Northeast Florida is projected to have the state’s second-largest population growth over the next 50 years, according to a new study.
First Coast development is also expected to be among the most sprawling.
But the study’s authors say that prediction doesn't have to come true.
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The report from the state agriculture department, along with the University of Florida and conservation group 1000 Friends of Florida, predicts a continued acceleration in land development.
The Florida 2070 report says the state’s population will grow by 15 million people in the next 54 years, a projection that’s down by 3 million since the group’s last report, Florida 2060.
Still, if nothing changes, neighborhood development will more than double, severely restricting agriculture and conservation land. That problem will be especially pronounced along the First Coast, which is second only to Central Florida in projected population growth, said University of Florida Planning Professor Peggy Carr.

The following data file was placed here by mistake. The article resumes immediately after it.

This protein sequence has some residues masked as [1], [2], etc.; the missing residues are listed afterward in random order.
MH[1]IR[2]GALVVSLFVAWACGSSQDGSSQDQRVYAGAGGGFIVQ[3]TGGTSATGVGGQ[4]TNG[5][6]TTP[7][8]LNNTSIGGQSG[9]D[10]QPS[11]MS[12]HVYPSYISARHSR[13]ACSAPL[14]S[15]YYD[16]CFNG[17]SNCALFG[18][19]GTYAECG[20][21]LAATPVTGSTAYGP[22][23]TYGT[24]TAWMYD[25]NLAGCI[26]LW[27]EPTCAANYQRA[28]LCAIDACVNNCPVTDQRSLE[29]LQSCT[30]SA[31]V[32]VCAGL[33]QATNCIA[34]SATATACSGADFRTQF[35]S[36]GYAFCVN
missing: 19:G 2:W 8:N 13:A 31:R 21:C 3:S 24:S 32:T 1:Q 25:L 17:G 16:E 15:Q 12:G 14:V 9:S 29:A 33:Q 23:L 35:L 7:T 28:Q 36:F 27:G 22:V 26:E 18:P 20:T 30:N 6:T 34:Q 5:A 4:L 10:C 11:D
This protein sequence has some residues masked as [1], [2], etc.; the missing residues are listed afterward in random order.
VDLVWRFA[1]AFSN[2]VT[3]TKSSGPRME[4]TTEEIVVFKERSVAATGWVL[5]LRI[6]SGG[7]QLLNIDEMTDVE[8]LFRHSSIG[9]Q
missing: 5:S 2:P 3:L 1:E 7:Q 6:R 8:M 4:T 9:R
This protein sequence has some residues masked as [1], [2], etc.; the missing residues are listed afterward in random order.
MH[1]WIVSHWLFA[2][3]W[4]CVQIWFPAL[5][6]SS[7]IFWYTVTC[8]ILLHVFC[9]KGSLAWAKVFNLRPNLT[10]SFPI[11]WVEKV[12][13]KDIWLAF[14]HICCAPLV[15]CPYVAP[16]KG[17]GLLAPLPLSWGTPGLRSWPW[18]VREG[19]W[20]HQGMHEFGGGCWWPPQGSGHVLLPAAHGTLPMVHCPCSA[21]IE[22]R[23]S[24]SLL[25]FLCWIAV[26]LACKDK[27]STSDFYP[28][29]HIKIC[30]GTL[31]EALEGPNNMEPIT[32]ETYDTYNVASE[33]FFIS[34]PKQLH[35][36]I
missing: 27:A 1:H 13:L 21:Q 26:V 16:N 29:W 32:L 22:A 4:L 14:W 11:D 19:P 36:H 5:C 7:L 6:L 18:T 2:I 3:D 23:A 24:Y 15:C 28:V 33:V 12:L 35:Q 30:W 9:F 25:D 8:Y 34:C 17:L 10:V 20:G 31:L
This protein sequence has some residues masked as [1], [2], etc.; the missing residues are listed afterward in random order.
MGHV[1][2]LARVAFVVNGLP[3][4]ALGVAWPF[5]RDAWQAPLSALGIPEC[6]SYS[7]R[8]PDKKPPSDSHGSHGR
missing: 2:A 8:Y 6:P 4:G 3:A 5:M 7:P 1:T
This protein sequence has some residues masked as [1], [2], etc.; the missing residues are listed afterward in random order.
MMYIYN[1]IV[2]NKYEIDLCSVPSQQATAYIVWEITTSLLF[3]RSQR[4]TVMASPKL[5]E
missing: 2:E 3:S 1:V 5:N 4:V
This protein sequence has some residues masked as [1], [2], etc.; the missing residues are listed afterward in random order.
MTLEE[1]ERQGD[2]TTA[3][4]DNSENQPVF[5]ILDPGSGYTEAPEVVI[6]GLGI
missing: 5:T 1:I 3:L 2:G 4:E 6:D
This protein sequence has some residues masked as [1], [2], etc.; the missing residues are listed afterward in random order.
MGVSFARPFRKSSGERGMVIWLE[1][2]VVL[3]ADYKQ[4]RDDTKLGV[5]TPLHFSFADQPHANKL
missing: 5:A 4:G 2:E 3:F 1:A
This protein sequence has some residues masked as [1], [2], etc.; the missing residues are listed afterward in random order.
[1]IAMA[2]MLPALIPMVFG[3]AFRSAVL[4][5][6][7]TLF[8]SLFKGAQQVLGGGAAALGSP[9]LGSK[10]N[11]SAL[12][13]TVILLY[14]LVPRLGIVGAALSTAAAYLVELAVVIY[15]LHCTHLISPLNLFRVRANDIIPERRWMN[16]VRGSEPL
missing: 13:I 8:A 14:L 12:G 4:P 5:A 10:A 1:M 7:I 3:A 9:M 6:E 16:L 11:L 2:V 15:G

“Even when we increase the development density by 20 percent, as we did in the alternative, we’re still not seeing a real significant change in the gross development density. So, what that means is that more land is taken up to accommodate the projected population growth,” Carr said.
To conserve more land for farming, ecology and historical preservation, Carr suggests increasing public transportation options, building near walkable areas and revitalizing urban cores to lure people into city centers.
The study’s authors are also recommending the state land-buying program Florida Forever buy all the land on its priority 1 list for protection.